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Document Type:Latin Dissertation
Language of Document:English
Record Number:52401
Doc. No:TL22355
Call number:‭MR48095‬
Main Entry:David Tse-Shen Lin
Title & Author:Prion protein topologies and the effect on its neuroprotective functionDavid Tse-Shen Lin
College:McGill University (Canada)
Date:2008
Degree:M.Sc.
student score:2008
Page No:120
Abstract:The normal prion protein (PrP) is ubiquitously expressed and is especially abundant in the brain. However, the major physiological function of PrP has remained elusive. Recently, it was demonstrated that PrP prevents Bcl-2 associated protein X (Bax)-mediated cell death by inhibiting the initial Bax conformational change that converts cytosolic Bax into a pro-apoptotic protein (Roucou et al., 2005). To further determine the form and subcellular location of PrP with anti-Bax function, we co-expressed various Syrian hamster PrP (SHaPrP) mutants that favor specific PrP topologies and subcellular localization with N-terminally green fluorescent protein tagged pro-apoptotic Bax (EGFP-Bax) in MCF-7 cells and primary human neurons. The PrP mutants that synthesize transmembrane PrP lose their anti-Bax function, whereas those that exclusively synthesize secreted or cytosolic PrP (CyPrP) retain protection comparable to that of wild type PrP in both cell types. Furthermore, co-expression of CyPrP with these mutants rescues the anti-Bax function. Addition of extracellular PrP supports only minimally the anti-Bax function. Therefore, the results indicate that the CyPrP is the predominant form of PrP with anti-Bax function. We have previously excluded the need for other Bcl-2 family members in the antiBax function of PrP. Here, we also fail to co-immunoprecipitate PrP and Bax indicating that PrP's anti-Bax function is not through a direct PrP-Bax interaction in the cytosol. We conclude that there must exist a cytosolic Bax interactor through which PrP exerts its effect.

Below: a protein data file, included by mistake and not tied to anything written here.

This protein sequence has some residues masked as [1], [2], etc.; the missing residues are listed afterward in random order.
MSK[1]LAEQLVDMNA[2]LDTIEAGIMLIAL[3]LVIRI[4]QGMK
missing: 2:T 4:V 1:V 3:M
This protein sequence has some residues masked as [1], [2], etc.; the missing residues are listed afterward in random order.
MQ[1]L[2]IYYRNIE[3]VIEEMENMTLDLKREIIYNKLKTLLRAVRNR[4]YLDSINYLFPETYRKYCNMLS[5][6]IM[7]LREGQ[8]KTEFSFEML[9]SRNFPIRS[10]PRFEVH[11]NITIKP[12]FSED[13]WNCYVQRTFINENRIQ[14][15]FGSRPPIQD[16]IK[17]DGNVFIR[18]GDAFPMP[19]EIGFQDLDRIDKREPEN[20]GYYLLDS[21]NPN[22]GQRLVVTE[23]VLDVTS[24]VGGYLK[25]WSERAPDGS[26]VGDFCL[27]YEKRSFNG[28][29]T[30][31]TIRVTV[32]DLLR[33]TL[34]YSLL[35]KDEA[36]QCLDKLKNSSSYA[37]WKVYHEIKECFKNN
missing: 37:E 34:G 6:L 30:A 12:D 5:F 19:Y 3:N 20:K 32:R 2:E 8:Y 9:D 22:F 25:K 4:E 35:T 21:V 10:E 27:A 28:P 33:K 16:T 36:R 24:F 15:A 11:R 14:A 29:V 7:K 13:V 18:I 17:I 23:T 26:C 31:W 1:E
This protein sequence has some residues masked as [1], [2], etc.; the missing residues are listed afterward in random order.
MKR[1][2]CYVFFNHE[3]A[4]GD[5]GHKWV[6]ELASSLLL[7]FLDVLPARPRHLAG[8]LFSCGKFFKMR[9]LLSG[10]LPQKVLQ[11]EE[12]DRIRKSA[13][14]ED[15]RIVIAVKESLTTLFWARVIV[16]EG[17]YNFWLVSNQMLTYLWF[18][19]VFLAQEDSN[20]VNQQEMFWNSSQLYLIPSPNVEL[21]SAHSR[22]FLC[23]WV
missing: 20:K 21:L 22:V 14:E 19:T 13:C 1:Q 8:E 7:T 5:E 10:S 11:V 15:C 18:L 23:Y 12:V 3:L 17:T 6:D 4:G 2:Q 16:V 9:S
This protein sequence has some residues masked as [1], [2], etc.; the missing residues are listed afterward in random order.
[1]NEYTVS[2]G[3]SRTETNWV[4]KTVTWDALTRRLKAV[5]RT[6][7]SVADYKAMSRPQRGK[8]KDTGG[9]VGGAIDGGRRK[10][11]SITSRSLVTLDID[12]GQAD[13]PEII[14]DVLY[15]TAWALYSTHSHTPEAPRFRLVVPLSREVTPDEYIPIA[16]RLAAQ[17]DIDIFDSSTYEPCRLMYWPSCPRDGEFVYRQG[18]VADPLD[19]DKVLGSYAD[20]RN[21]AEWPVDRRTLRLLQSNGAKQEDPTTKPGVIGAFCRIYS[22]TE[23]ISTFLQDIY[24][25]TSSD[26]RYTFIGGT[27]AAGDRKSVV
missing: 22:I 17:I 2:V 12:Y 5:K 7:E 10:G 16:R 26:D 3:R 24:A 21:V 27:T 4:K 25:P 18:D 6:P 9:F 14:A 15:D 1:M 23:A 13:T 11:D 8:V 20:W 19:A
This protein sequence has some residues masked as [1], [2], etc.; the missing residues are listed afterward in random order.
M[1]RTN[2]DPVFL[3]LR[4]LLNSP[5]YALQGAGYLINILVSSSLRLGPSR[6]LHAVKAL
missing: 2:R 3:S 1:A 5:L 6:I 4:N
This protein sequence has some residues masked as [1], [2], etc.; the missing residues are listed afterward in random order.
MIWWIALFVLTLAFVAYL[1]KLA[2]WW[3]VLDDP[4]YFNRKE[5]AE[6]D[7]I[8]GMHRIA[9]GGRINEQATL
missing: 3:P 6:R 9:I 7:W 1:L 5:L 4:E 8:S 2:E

Subject:Biological sciences; Neurosciences; 0317:Neurosciences
Added Entry:McGill University (Canada)